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A Model of Growth Based on Knowledge Diffusion Within Firms

Staley, Mark (2015): A Model of Growth Based on Knowledge Diffusion Within Firms.

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Abstract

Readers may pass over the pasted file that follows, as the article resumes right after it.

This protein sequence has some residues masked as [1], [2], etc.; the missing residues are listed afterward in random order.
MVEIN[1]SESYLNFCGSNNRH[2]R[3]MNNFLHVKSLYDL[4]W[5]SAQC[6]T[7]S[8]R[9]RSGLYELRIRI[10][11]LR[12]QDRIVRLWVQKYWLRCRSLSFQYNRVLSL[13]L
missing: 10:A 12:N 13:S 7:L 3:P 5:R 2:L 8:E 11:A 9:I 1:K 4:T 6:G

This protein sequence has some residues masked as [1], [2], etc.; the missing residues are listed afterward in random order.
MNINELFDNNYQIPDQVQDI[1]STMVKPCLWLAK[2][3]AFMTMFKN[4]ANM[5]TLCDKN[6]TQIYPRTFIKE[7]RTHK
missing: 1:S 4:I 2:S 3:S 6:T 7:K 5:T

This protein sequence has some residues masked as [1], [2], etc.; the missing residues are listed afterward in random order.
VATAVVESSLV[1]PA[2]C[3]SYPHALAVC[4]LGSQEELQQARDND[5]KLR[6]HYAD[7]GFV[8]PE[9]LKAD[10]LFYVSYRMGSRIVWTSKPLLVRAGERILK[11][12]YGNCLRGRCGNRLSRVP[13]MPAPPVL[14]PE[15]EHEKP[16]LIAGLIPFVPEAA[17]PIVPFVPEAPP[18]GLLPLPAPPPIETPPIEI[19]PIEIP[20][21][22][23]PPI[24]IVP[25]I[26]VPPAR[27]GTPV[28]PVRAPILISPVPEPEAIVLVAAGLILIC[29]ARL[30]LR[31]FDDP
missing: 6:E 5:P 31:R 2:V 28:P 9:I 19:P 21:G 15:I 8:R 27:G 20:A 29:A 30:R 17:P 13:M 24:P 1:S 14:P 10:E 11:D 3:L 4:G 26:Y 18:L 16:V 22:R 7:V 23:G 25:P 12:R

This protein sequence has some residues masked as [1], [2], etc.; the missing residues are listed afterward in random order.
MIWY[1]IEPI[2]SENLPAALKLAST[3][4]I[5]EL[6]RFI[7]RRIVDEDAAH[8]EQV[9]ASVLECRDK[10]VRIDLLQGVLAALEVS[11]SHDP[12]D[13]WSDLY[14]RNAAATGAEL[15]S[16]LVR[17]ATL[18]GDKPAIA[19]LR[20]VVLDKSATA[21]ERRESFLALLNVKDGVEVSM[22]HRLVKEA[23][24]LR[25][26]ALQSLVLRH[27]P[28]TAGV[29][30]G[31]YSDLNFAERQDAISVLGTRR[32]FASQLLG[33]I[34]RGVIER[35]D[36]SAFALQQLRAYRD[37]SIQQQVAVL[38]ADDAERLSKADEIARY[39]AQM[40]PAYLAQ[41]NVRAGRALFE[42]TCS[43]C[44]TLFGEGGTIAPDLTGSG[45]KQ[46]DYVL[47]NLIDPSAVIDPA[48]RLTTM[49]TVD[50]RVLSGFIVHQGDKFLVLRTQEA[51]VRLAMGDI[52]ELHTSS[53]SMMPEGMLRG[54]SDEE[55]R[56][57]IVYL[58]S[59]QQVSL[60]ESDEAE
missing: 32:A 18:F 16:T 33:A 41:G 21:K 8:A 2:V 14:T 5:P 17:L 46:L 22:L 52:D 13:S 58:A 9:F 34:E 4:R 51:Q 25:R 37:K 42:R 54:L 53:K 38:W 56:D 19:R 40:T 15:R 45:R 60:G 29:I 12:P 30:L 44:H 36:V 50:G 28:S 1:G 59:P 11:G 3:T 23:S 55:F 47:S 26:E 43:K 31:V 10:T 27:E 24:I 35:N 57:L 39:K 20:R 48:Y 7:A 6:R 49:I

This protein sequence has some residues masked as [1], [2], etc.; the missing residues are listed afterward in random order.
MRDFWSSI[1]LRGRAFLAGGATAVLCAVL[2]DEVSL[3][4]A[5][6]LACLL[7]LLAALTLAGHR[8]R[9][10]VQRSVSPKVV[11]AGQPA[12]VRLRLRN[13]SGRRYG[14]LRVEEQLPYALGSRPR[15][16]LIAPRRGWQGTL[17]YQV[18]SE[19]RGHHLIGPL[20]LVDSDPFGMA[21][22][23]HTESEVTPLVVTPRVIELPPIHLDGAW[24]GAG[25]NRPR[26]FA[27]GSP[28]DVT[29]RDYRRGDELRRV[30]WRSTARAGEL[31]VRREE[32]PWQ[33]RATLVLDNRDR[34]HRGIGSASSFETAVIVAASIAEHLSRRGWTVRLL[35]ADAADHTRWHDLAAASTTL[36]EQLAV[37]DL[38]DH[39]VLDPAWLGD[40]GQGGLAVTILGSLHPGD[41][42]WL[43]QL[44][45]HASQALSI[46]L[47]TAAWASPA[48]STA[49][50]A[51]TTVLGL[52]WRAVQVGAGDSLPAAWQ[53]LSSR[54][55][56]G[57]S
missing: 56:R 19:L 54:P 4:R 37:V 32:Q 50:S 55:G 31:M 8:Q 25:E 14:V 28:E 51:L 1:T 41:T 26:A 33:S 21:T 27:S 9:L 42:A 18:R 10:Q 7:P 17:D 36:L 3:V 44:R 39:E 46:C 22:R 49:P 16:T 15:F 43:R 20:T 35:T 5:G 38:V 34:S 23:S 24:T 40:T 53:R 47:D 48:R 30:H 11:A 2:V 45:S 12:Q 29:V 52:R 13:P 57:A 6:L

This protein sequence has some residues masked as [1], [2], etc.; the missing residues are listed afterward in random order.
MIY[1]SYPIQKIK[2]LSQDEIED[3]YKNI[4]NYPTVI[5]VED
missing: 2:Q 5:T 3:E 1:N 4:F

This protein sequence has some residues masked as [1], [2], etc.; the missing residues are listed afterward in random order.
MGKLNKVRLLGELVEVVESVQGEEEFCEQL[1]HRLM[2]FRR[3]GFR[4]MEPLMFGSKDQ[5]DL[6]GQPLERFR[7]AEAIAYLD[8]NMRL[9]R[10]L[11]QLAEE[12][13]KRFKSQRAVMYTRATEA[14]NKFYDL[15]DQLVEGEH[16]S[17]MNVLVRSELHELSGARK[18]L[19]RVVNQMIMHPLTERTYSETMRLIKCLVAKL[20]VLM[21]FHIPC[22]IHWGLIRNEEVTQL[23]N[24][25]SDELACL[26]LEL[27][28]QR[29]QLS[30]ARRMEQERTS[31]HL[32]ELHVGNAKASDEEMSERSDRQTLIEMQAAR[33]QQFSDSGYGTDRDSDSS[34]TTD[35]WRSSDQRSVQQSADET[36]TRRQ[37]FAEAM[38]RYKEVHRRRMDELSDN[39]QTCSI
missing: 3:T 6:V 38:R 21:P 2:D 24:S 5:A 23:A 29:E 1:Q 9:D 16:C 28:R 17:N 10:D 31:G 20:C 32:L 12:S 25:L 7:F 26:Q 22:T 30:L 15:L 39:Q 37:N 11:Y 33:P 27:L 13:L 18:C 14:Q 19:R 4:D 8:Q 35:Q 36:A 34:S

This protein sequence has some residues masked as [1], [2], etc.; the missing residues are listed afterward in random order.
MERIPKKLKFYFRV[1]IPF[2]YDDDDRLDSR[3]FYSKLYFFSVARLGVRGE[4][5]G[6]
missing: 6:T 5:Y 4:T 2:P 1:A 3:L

A model of economic growth is presented in which firm productivity is encoded in manager's knowledge. Knowledge is subject to random shocks and is transmitted to some workers, who then become managers. Some managers start their own firms. In the competition for labor, the most productive firms are favored, so average productivity grows over time. The model predicts that the firm-size distribution rapidly converges to a Pareto distribution with exponent close to one, as seen by researchers looking at firm-size data. The model also predicts the existence of ``gazelles'': firms that grow rapidly from birth, gradually decelerating as they become large. Finally, the model predicts a scale effect that is strong in small economies but very weak in large economies.

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